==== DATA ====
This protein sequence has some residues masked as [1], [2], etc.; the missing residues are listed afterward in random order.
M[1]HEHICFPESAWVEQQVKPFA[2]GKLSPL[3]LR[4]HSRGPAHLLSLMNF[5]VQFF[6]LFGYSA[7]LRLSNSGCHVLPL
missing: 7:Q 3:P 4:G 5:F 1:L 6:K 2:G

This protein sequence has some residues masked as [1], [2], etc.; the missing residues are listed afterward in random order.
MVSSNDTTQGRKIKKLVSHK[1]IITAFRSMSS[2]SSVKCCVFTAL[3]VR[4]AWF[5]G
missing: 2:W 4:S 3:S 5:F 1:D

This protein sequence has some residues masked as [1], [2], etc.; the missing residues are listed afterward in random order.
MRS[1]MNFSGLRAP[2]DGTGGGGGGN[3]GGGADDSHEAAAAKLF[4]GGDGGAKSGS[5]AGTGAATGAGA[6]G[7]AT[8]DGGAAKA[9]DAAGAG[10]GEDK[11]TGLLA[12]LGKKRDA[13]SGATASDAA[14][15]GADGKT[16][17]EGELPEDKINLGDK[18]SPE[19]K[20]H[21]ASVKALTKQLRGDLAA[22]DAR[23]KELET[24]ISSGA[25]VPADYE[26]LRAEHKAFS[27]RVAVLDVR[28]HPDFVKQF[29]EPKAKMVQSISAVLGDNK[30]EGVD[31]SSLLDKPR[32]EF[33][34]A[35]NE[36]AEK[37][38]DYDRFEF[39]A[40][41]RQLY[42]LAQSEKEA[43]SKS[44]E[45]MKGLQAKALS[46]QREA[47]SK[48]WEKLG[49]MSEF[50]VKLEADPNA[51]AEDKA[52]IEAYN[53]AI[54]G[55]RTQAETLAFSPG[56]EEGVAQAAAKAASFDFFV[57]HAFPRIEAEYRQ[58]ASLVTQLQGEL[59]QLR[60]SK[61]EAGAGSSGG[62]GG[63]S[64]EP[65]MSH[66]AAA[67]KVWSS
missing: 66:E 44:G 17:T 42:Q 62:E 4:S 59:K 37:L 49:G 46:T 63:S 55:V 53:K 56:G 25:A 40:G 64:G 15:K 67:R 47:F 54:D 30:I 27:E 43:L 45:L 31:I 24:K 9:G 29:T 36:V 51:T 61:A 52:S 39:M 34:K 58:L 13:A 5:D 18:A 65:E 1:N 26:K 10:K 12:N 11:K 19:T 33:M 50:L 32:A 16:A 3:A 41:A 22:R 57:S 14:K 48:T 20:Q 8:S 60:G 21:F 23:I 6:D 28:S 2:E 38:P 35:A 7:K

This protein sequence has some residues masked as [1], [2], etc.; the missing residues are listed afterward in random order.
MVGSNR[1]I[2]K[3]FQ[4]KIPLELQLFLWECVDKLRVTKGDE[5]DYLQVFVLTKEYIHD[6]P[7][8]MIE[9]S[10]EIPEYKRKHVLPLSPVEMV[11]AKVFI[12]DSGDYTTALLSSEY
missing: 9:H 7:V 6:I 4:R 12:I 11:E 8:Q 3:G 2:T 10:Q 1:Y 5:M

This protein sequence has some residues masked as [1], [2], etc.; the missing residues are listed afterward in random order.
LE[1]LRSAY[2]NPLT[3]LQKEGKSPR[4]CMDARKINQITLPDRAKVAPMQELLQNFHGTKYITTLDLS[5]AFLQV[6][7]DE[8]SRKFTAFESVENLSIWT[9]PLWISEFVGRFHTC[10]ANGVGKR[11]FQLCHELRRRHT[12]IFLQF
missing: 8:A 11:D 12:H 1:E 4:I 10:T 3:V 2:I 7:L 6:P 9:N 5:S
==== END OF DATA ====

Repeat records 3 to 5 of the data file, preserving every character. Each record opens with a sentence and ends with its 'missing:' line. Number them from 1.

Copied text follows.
This protein sequence has some residues masked as [1], [2], etc.; the missing residues are listed afterward in random order.
MRS[1]MNFSGLRAP[2]DGTGGGGGGN[3]GGGADDSHEAAAAKLF[4]GGDGGAKSGS[5]AGTGAATGAGA[6]G[7]AT[8]DGGAAKA[9]DAAGAG[10]GEDK[11]TGLLA[12]LGKKRDA[13]SGATASDAA[14][15]GADGKT[16][17]EGELPEDKINLGDK[18]SPE[19]K[20]H[21]ASVKALTKQLRGDLAA[22]DAR[23]KELET[24]ISSGA[25]VPADYE[26]LRAEHKAFS[27]RVAVLDVR[28]HPDFVKQF[29]EPKAKMVQSISAVLGDNK[30]EGVD[31]SSLLDKPR[32]EF[33][34]A[35]NE[36]AEK[37][38]DYDRFEF[39]A[40][41]RQLY[42]LAQSEKEA[43]SKS[44]E[45]MKGLQAKALS[46]QREA[47]SK[48]WEKLG[49]MSEF[50]VKLEADPNA[51]AEDKA[52]IEAYN[53]AI[54]G[55]RTQAETLAFSPG[56]EEGVAQAAAKAASFDFFV[57]HAFPRIEAEYRQ[58]ASLVTQLQGEL[59]QLR[60]SK[61]EAGAGSSGG[62]GG[63]S[64]EP[65]MSH[66]AAA[67]KVWSS
missing: 66:E 44:G 17:T 42:Q 62:E 4:S 59:K 37:L 49:G 46:T 63:S 55:V 53:K 56:G 25:A 40:G 64:G 15:K 67:R 47:F 54:D 30:I 27:E 43:L 45:L 31:I 24:K 9:G 29:T 36:V 51:T 61:A 52:S 39:M 34:K 58:L 13:A 5:D 18:A 65:E 1:N 26:K 10:K 12:N 11:K 19:T 33:M 50:L 32:A 16:A 3:A 41:A 22:R 57:S 14:K 48:T 20:Q 8:S 60:G 21:F 23:I 6:D 28:S 2:E 38:P 35:A 7:K

This protein sequence has some residues masked as [1], [2], etc.; the missing residues are listed afterward in random order.
MVGSNR[1]I[2]K[3]FQ[4]KIPLELQLFLWECVDKLRVTKGDE[5]DYLQVFVLTKEYIHD[6]P[7][8]MIE[9]S[10]EIPEYKRKHVLPLSPVEMV[11]AKVFI[12]DSGDYTTALLSSEY
missing: 9:H 7:V 6:I 4:R 12:I 11:E 8:Q 3:G 2:T 10:Q 1:Y 5:M

This protein sequence has some residues masked as [1], [2], etc.; the missing residues are listed afterward in random order.
LE[1]LRSAY[2]NPLT[3]LQKEGKSPR[4]CMDARKINQITLPDRAKVAPMQELLQNFHGTKYITTLDLS[5]AFLQV[6][7]DE[8]SRKFTAFESVENLSIWT[9]PLWISEFVGRFHTC[10]ANGVGKR[11]FQLCHELRRRHT[12]IFLQF
missing: 8:A 11:D 12:H 1:E 4:I 10:T 3:V 2:I 7:L 6:P 9:N 5:S